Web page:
Fitch emboldens the bulls

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Markets moved positively yesterday as a rating agency, for once, gave the world some good news. Fitch dampened speculation that it would be downgrading France any time soon and that they do not expect the country to be downgraded through the whole of 2012. The same can be said for Germany with comments that its AAA rating is “safe”. They did acknowledge that there are continuing pressures on the country from places such as its own banking sector and contributions to the European Financial Stability Facility. The yields on French debt remain around 50% higher than that of Germany or the UK over a similar maturity and the CDS, insurance against a sovereign default, is trading at double the premium. Clearly the market believes that more pain for France is somewhere further down the road.

That pain was not forthcoming in the data yesterday as French manufacturing performed above expectations with food industries and mining performing particularly strongly. The data series is quite volatile however and you are unable to hang your hat on one good month’s numbers.

The Austrian auction that everyone was so worried about also performed better than most had expected. The yield on the 2022 bond fell to 3.322% from the previous auction of 3.528% while bid-to-cover was decent enough and this added to the bullish sentiment in global equities with most indices in Europe over 2% higher on session.

The euro was unable to benefit however and has remained near the recent range lows with decent offers in the market possibly as a result of the upcoming merry-go-round of meetings between European leaders. Merkel met IMF Chair Christine Lagarde yesterday and today meets Mario Monti, the Italian PM, while Sarkozy today meets his former Finance Minister. The topic of conversation last night was Greece and the issue of further haircuts for Greek debt holders has become more and more pronounced in the past week or so. Some bondholders want a default so their CDS contracts trigger and they are paid the insurance amount; the ECB, EU and IMF are against this and are also, handily enough, insulated from any haircuts themselves. We’re all in this together is not just a British phrase nowadays.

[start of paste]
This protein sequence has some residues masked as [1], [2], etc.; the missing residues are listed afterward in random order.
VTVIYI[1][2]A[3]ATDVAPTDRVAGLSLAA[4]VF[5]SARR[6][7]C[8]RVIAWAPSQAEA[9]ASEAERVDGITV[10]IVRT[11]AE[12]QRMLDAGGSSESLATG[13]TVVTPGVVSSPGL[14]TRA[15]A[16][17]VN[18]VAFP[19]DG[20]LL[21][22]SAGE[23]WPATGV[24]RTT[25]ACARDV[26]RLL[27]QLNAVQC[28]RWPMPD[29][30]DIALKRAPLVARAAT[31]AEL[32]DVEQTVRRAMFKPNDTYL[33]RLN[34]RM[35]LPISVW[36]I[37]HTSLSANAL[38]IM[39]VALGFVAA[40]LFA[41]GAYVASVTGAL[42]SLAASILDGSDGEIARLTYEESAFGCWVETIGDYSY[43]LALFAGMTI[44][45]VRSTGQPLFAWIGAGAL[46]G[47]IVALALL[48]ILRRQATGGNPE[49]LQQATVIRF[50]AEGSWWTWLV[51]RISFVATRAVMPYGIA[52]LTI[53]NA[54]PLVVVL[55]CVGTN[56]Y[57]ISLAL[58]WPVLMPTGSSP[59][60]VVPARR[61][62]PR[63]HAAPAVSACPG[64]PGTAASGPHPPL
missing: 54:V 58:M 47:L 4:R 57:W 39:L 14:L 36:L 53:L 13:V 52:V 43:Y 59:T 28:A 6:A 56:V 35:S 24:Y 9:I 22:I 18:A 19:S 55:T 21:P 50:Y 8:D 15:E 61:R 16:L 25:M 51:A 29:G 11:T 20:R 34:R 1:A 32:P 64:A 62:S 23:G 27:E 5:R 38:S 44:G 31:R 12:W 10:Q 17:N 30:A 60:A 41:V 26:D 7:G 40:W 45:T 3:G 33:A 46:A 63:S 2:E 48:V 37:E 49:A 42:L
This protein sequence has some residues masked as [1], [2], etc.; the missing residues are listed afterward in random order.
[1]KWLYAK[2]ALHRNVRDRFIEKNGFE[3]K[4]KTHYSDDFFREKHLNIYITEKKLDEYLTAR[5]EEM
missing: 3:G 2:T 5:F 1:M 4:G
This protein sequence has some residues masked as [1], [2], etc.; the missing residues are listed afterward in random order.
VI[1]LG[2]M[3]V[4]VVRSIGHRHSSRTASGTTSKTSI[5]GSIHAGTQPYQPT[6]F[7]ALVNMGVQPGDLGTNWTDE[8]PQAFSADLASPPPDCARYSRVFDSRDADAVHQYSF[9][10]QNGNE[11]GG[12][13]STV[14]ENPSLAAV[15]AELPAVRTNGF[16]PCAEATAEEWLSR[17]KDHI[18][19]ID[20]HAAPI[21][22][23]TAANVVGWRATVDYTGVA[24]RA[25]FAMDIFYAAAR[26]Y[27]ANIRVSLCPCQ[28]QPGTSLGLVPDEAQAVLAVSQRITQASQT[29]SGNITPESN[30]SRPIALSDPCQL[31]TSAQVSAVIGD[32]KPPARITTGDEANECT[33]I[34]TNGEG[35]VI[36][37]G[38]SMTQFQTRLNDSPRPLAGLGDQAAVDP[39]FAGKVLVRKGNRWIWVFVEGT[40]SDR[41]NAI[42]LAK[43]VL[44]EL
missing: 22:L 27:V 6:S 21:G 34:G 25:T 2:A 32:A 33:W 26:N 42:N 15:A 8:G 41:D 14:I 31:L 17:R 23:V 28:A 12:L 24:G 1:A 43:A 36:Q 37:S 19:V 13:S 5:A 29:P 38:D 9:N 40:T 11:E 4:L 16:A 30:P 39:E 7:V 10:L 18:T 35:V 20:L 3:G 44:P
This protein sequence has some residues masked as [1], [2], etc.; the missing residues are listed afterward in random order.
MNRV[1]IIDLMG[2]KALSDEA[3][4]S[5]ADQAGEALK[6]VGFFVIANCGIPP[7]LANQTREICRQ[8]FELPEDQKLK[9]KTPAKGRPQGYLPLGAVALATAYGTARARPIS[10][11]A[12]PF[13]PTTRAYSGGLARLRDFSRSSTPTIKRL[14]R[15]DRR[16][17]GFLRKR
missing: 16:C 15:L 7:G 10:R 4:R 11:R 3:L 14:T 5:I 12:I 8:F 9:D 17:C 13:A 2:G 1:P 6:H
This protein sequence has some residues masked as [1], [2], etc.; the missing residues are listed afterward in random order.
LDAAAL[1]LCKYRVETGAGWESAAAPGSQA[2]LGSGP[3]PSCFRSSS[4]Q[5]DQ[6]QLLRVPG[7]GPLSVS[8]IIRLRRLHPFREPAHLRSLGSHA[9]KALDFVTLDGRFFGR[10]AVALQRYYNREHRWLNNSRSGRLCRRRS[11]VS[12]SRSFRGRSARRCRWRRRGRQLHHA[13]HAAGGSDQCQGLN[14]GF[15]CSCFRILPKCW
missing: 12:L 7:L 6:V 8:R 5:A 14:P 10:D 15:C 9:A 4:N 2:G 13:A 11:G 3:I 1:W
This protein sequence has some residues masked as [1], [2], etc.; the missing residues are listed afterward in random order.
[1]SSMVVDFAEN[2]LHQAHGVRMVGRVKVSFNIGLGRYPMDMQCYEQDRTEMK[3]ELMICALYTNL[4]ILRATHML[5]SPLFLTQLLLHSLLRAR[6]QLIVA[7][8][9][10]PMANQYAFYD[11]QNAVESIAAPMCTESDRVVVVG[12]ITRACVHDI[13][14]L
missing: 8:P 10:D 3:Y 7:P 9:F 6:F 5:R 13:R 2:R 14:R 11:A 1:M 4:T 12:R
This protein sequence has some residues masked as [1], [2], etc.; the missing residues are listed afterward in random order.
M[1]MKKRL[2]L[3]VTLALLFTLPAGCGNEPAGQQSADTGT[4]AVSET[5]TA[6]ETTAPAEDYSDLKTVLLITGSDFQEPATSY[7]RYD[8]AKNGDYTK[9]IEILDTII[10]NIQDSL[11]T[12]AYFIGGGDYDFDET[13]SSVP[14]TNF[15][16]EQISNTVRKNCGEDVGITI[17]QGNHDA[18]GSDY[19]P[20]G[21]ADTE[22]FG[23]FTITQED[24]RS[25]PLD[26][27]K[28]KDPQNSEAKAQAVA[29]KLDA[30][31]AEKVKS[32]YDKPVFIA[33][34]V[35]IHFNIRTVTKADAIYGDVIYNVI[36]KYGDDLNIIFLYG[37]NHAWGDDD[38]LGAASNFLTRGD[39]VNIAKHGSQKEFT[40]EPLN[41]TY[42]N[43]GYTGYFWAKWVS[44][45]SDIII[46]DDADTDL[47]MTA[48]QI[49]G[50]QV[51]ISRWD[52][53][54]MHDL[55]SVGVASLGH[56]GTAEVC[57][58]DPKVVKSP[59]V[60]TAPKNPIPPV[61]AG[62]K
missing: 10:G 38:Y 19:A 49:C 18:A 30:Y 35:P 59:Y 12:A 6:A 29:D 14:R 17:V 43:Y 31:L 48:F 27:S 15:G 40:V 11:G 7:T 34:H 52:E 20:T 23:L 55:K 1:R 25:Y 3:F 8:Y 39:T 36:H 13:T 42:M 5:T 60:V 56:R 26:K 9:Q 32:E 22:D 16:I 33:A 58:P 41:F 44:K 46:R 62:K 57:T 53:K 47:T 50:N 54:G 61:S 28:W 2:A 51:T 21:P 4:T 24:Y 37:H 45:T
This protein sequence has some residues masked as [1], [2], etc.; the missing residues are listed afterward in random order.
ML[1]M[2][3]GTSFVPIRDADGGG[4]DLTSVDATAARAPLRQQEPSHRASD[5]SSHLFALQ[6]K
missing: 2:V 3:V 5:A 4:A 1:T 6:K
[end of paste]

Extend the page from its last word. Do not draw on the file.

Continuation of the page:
The euro does look exposed at the moment, ahead of the ECB meeting tomorrow afternoon and bond auctions from both Italy and Spain in the hours beforehand. You can get all the details on the ECB and BOE from our webinar tomorrow afternoon. We will also look at how we expect sterling to trade over the coming months.

The main announcement today is the Fed’s Beige Book assessment of the financial conditions in the US over the past month. Data has been good of late but we expect the Federal Reserve to continue to remain wary of the risks to the downside. We also have UK trade balance numbers which showed a strong rebound in its previous release. That’s due at 09.30.

Lastly there is a German bond auction of 5yr debt due at 10.15; a repeat of their negative yield auction is not expected.

Indicative Rates Sell Buy
GBPEUR 1.2092 1.2121
GBPUSD 1.5459 1.5484
EURUSD 1.2767 1.2790
GBPJPY 118.87 119.14
GBPAUD 1.4982 1.5010
GBPNZD 1.9428 1.9457
GBPCAD 1.5678 1.5706
NZDUSD 0.7946 0.7967
GBPZAR 12.49 12.55
USDZAR 8.0774 8.1101
GBPPLN 5.3783 5.4155
EURJPY 98.17 98.44

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